Here Are The 13 Best Spots In Dublin To Flop Out With A Good Book
Looking for a cosy spot for a good read? We've got you covered
There are so many variables involved in finding a place to read. Floor staff harrying you after 30 minutes won’t do, while a trip to Stephen's Green can leave you hemmed in on a bench, elbow-to-elbow with strangers. Or soaked.
But whether you plan to surrender yourself to a good read inside or out, it goes without saying that the place is just as important as the book.
Fortunately our city’s up to task, never short of places to imbibe coffee as you thumb your way through a riveting plot. Here are some of the best spots to indulge
1. The Rathgar Bookshop
100 Rathgar Road, Rathgar Village, Dublin 6
In the 1998 movie, You’ve Got Mail, the nefarious bookstore honcho Joe Fox (Tom Hanks) declares Starbucks a cultural pantheon for listless consumers craving self-definition: Tall. Decaf. Cappuccino. A sense of purpose in a paper cup.
While Starbucks’ wifi is conducive to a good Kindle splurge, there’s so much more to be said for an independent bookstore whose on-hand staff can recommend a great title while doling coffee and cake out in the back.
This tiny café serves up a selection of teas, coffees and cakes, and on warmer days you can read outside in the store’s tranquil back garden.
2. Café Moda
192 Lower Rathmines Road, Dublin 6
This laid-back coffee house is the ideal spot to curl up with a book. The music is eclectic (devoid of top 20 detritus), while sombre lighting and an outdoor smoking area give it a cosmopolitan feel.
There’s wifi too if you plan on reading your kindle, and of course there’s always Rathmines Library across the road where a good book will set you back 50c.
3. IMMA’s 18th Century Gardens
Irish Museum of Modern Art, Royal Hospital Kilmainham, Dublin 8
At IMMA, where straight lines and courtyards unconsciously dictate footfall, it’s easy to gravitate towards the main square and cavernous downstairs café. But beyond the hospital lies a beautifully manicured 18th-Century garden replete with benches, sculpture and a panorama view of the Duke of Ormonde’s restored grounds.
4. IFI Bar and Café
6 Eustace Street, Temple Bar
An obvious location for some post-film dissection, this secluded café is an easy spot to sit back and abandon the world outside.
5. Accents Coffee and Tea Lounge
23 Stephen Street Lower, Dublin 2
This coffeehouse is open until 11pm, serving up big mugs of frothy coffee that customers can enjoy on an armchair or couch. On the ground floor to the back is a book swap – in case that coffee coincides with the last chapter in your novel – while staff are attentive but more than happy to let you drift off, feet up, in another world.
6. Oolong Flower POWER
4 Stephen Street Lower, Dublin 2
Several doors up from Accents, Oolong teahouse sells more than 300 varieties of tea as well as coffee and sandwiches.
Rows of couches run along the walls downstairs, all scattered with cushions and full of oomph for those hair-raising moments in your protagonist’s world. And buzzers across the tables allow you to call a staff member downstairs ensuring you don’t lose your train of thought (or seat for that matter).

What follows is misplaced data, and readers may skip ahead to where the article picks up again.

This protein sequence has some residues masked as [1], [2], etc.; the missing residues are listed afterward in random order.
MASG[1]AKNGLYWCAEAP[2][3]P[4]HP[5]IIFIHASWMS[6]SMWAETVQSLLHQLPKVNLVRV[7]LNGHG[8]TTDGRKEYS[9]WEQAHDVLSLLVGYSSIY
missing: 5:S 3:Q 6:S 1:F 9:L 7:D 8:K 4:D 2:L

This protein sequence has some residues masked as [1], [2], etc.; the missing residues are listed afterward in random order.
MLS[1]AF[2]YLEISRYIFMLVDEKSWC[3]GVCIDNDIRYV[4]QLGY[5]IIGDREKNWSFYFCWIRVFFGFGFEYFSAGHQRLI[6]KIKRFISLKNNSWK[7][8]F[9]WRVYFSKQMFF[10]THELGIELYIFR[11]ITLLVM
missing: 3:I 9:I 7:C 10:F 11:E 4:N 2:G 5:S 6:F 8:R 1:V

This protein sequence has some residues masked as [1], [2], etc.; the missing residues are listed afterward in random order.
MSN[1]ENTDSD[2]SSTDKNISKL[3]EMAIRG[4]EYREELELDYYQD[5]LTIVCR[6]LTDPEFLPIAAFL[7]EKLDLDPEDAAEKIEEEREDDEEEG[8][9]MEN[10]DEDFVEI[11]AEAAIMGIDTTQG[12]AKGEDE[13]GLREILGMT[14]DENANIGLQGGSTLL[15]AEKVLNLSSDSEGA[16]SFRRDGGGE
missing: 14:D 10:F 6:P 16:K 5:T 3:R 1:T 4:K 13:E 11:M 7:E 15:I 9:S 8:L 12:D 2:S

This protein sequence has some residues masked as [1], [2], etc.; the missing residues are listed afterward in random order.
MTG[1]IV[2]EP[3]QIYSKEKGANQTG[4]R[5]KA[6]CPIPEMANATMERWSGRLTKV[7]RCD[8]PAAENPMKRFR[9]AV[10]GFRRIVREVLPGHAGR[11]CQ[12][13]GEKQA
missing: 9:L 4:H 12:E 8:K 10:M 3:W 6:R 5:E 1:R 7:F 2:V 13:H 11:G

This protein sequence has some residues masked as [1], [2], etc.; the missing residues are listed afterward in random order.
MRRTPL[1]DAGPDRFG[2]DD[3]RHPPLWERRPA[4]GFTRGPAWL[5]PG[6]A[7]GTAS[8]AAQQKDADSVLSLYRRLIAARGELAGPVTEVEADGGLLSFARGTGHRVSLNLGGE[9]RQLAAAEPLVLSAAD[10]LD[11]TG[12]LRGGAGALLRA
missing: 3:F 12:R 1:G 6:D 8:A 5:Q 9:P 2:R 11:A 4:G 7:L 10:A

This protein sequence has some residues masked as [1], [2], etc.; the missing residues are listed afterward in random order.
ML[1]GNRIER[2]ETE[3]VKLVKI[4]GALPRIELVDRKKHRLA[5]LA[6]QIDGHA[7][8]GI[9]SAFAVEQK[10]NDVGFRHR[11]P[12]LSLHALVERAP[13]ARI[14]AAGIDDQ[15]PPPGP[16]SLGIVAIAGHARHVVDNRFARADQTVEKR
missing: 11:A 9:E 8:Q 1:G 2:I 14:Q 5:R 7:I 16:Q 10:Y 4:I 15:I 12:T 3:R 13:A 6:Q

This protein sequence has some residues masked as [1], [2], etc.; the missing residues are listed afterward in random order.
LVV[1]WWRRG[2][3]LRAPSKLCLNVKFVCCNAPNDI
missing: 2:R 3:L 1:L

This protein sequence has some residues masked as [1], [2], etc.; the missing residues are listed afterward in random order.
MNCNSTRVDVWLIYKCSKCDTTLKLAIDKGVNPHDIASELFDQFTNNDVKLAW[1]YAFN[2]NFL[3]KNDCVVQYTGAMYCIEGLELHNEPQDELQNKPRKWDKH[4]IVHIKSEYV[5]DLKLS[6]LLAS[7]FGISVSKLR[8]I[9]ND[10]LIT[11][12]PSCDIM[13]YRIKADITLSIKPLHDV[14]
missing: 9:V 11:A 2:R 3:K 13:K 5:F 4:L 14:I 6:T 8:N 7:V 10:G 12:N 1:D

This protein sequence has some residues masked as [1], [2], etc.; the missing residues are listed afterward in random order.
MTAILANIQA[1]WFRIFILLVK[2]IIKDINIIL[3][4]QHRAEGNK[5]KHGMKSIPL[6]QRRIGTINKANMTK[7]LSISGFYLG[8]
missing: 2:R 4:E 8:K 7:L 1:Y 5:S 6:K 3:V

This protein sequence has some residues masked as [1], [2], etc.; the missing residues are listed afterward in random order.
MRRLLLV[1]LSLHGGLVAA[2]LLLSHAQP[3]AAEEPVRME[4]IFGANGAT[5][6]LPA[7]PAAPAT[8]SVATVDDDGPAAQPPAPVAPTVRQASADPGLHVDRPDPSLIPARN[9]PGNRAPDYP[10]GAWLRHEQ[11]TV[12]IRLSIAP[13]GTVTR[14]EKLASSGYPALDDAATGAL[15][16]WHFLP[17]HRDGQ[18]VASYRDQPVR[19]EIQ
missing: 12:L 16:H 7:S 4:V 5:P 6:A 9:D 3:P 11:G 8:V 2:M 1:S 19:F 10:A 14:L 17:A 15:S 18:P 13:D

7. The Library Bar
1 Exchequer Street, Dublin 2
Slipping into a bar to read can be daunting, especially if you’re not expecting pals. This high-ceiling pub however is the perfect place to unwind after a long day with plush chairs and an open fire that crackles all evening.
8. Palmerston Park
Palmerston Road, Rathmines, Dublin 6
If you plan on tucking into a Bronte novel, do so on the park’s Victorian benches whose legs are moulded to look like the gnarled bark of a tree. Nearby lanterns and steel arches add to the gothic atmosphere making it the ideal spot for a thriller.
9. Scully Room, Hugh Lane Gallery
Charlemont House, Parnell Square North, Dublin 1
Nestled to the back of the gallery, this custom-built extension is intended to complement Scully’s rich slabs of colour. The ceiling’s three-sided light trough illuminates the space, while the bench in the centre is a tranquil spot to watch the sun wane as you leaf through a novel.
If you start to feel thirsty, grab a coffee downstairs and then nip across to the Garden of Remembrance (opposite).
10. Rothar Café
Fade Street, Dublin 2
Small inside with cycling paraphernalia along the walls, this friendly café is the right blend of quiet but not uncomfortable. Coffee and cakes are affordable and will no doubt tide you from one chapter to the next.
11. Harbour Bar
1-4 Dock Terrace, Bray, Co. Wicklow
Yes, we’ve traversed into Wicklow but the Dart’s only five minutes away, so please forgive us.
Voted The Best Bar in The World by Lonely Planet, this seaside pub is the relaxed place to grab a pint and make headway with your book. If it’s too cold to sit outside then head into The Snug, located between the lounge and bar, and zone out to the pub’s quiet, inducing chatter.
26 Kings Inns Street, Dublin 1
Bright and spacious with long benches and the odd armchair, this inner city brunching spot has a laid-back atmosphere that’s conducive to slumping back, coffee in hand, with a good novel. The food leans toward the healthy side while a selection of teas and coffee will steel you from one chapter to another.
Ivy Exchange, Parnell Street, Dublin 1
Lastly, if it’s the book itself that eludes you, Chapters on Parnell Street has a mammoth selection of books, both new and second-hand. Armchairs are dotted across the shop and all interests, broad and niche, are catered for.